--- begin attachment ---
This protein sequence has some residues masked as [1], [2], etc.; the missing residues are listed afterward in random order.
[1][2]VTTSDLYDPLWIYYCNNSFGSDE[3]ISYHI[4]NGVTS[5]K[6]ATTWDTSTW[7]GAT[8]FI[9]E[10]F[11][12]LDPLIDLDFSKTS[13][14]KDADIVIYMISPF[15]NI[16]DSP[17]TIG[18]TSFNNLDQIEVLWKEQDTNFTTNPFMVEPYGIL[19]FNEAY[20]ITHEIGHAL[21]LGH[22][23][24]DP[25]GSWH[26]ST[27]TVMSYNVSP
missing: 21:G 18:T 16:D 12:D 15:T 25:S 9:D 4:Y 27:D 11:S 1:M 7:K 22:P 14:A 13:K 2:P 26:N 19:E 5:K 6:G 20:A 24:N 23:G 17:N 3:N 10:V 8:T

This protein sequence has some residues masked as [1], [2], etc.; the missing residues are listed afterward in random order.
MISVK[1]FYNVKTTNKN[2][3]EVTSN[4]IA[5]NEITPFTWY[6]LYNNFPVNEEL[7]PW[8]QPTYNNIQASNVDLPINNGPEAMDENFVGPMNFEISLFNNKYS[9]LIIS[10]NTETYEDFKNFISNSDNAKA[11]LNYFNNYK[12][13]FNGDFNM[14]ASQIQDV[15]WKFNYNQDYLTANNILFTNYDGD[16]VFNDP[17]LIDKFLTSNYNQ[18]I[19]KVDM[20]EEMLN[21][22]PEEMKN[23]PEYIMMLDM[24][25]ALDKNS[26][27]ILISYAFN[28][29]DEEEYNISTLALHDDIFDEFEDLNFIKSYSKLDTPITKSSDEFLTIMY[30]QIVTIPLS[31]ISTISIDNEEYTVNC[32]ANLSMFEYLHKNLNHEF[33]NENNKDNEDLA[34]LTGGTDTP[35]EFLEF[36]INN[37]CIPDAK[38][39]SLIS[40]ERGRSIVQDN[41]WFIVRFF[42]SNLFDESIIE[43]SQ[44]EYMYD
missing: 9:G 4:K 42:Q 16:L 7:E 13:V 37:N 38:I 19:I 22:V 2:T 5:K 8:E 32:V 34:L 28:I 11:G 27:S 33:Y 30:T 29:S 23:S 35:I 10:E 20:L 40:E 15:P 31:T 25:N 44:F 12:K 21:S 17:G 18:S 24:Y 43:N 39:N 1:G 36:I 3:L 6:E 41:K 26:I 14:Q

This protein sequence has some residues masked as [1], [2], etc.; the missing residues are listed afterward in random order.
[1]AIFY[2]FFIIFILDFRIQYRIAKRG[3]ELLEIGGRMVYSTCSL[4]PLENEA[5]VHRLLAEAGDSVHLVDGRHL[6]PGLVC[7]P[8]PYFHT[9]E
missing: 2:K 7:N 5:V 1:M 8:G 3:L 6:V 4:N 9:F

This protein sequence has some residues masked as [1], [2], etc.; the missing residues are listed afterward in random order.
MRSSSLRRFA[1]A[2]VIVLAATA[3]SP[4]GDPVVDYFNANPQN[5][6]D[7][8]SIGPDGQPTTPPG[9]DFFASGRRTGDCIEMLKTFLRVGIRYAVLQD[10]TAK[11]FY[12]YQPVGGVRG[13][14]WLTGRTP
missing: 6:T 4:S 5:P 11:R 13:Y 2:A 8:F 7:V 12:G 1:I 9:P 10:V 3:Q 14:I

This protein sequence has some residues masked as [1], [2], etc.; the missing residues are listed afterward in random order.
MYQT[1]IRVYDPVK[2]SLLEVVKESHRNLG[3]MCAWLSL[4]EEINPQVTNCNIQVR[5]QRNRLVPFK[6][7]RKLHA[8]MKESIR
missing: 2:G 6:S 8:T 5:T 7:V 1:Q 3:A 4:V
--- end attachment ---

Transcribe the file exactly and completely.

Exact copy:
This protein sequence has some residues masked as [1], [2], etc.; the missing residues are listed afterward in random order.
[1][2]VTTSDLYDPLWIYYCNNSFGSDE[3]ISYHI[4]NGVTS[5]K[6]ATTWDTSTW[7]GAT[8]FI[9]E[10]F[11][12]LDPLIDLDFSKTS[13][14]KDADIVIYMISPF[15]NI[16]DSP[17]TIG[18]TSFNNLDQIEVLWKEQDTNFTTNPFMVEPYGIL[19]FNEAY[20]ITHEIGHAL[21]LGH[22][23][24]DP[25]GSWH[26]ST[27]TVMSYNVSP
missing: 21:G 18:T 16:D 12:D 15:T 25:S 9:D 4:Y 27:D 11:S 1:M 7:K 22:P 14:A 13:K 2:P 26:N 19:E 5:K 6:G 20:A 24:N 23:G 17:N 3:N 10:V 8:T

This protein sequence has some residues masked as [1], [2], etc.; the missing residues are listed afterward in random order.
MISVK[1]FYNVKTTNKN[2][3]EVTSN[4]IA[5]NEITPFTWY[6]LYNNFPVNEEL[7]PW[8]QPTYNNIQASNVDLPINNGPEAMDENFVGPMNFEISLFNNKYS[9]LIIS[10]NTETYEDFKNFISNSDNAKA[11]LNYFNNYK[12][13]FNGDFNM[14]ASQIQDV[15]WKFNYNQDYLTANNILFTNYDGD[16]VFNDP[17]LIDKFLTSNYNQ[18]I[19]KVDM[20]EEMLN[21][22]PEEMKN[23]PEYIMMLDM[24][25]ALDKNS[26][27]ILISYAFN[28][29]DEEEYNISTLALHDDIFDEFEDLNFIKSYSKLDTPITKSSDEFLTIMY[30]QIVTIPLS[31]ISTISIDNEEYTVNC[32]ANLSMFEYLHKNLNHEF[33]NENNKDNEDLA[34]LTGGTDTP[35]EFLEF[36]INN[37]CIPDAK[38][39]SLIS[40]ERGRSIVQDN[41]WFIVRFF[42]SNLFDESIIE[43]SQ[44]EYMYD
missing: 9:G 4:K 42:Q 16:L 7:E 13:V 37:N 38:I 19:I 22:V 2:T 5:K 8:E 32:V 34:L 28:I 11:G 27:S 33:Y 30:T 29:S 23:S 35:I 10:E 20:L 40:E 15:P 31:T 25:N 44:F 12:K 21:S 17:G 18:S 24:Y 43:N 39:N 1:G 36:I 3:L 6:E 41:K 26:I 14:Q

This protein sequence has some residues masked as [1], [2], etc.; the missing residues are listed afterward in random order.
[1]AIFY[2]FFIIFILDFRIQYRIAKRG[3]ELLEIGGRMVYSTCSL[4]PLENEA[5]VHRLLAEAGDSVHLVDGRHL[6]PGLVC[7]P[8]PYFHT[9]E
missing: 2:K 7:N 5:V 1:M 8:G 3:L 6:V 4:N 9:F

This protein sequence has some residues masked as [1], [2], etc.; the missing residues are listed afterward in random order.
MRSSSLRRFA[1]A[2]VIVLAATA[3]SP[4]GDPVVDYFNANPQN[5][6]D[7][8]SIGPDGQPTTPPG[9]DFFASGRRTGDCIEMLKTFLRVGIRYAVLQD[10]TAK[11]FY[12]YQPVGGVRG[13][14]WLTGRTP
missing: 6:T 4:S 5:P 11:R 13:Y 2:A 8:F 7:V 12:G 1:I 9:P 10:V 3:Q 14:I

This protein sequence has some residues masked as [1], [2], etc.; the missing residues are listed afterward in random order.
MYQT[1]IRVYDPVK[2]SLLEVVKESHRNLG[3]MCAWLSL[4]EEINPQVTNCNIQVR[5]QRNRLVPFK[6][7]RKLHA[8]MKESIR
missing: 2:G 6:S 8:T 5:T 7:V 1:Q 3:A 4:V